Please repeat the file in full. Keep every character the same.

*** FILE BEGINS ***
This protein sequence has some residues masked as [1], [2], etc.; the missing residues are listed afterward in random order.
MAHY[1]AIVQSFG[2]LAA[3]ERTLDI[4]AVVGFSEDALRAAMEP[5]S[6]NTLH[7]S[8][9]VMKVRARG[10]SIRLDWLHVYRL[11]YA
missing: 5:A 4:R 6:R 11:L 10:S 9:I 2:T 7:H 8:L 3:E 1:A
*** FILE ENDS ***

This protein sequence has some residues masked as [1], [2], etc.; the missing residues are listed afterward in random order.
MAHY[1]AIVQSFG[2]LAA[3]ERTLDI[4]AVVGFSEDALRAAMEP[5]S[6]NTLH[7]S[8][9]VMKVRARG[10]SIRLDWLHVYRL[11]YA
missing: 5:A 4:R 6:R 11:L 10:S 9:I 2:T 7:H 8:L 3:E 1:A